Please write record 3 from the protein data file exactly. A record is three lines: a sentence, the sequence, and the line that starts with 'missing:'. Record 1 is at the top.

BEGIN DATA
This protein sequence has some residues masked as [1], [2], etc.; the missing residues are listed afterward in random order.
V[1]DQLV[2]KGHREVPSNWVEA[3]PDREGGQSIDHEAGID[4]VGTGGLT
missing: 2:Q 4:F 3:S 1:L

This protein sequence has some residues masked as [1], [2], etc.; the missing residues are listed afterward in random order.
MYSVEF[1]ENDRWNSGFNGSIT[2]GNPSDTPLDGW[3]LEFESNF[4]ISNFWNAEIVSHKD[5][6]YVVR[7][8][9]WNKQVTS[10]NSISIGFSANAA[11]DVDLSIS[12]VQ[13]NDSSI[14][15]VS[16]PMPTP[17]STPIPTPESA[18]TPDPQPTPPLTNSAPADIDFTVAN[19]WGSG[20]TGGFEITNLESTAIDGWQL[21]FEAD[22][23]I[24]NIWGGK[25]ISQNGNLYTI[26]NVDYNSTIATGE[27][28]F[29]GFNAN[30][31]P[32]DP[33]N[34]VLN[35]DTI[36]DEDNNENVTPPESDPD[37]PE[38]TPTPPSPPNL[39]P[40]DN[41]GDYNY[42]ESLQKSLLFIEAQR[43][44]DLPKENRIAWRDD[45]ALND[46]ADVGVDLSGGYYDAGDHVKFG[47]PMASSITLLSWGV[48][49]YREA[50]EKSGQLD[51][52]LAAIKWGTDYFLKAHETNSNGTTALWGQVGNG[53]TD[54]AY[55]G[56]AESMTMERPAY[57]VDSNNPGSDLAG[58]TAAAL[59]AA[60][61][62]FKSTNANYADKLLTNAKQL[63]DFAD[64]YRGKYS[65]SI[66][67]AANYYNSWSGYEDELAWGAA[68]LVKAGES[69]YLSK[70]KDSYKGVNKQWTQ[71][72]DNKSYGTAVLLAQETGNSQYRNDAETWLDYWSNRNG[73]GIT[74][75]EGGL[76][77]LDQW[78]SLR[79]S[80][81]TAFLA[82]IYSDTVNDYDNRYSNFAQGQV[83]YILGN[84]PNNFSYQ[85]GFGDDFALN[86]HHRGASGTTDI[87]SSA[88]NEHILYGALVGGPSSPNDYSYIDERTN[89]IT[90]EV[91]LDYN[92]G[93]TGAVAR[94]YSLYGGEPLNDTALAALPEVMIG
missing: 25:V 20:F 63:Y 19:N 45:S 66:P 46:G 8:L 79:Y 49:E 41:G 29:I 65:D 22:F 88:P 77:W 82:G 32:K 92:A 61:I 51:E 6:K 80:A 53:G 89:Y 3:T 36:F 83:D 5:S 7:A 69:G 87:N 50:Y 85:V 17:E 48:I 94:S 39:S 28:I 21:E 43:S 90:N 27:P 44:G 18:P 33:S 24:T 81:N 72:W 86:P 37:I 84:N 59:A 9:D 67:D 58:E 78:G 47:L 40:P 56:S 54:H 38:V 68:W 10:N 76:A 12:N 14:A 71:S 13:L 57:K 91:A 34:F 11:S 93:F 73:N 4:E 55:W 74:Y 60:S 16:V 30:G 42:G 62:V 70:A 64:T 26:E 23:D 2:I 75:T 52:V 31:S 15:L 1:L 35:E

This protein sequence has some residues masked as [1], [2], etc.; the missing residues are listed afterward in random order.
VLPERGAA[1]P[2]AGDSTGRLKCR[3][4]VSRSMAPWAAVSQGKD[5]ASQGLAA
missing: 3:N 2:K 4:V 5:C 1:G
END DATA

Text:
This protein sequence has some residues masked as [1], [2], etc.; the missing residues are listed afterward in random order.
VLPERGAA[1]P[2]AGDSTGRLKCR[3][4]VSRSMAPWAAVSQGKD[5]ASQGLAA
missing: 3:N 2:K 4:V 5:C 1:G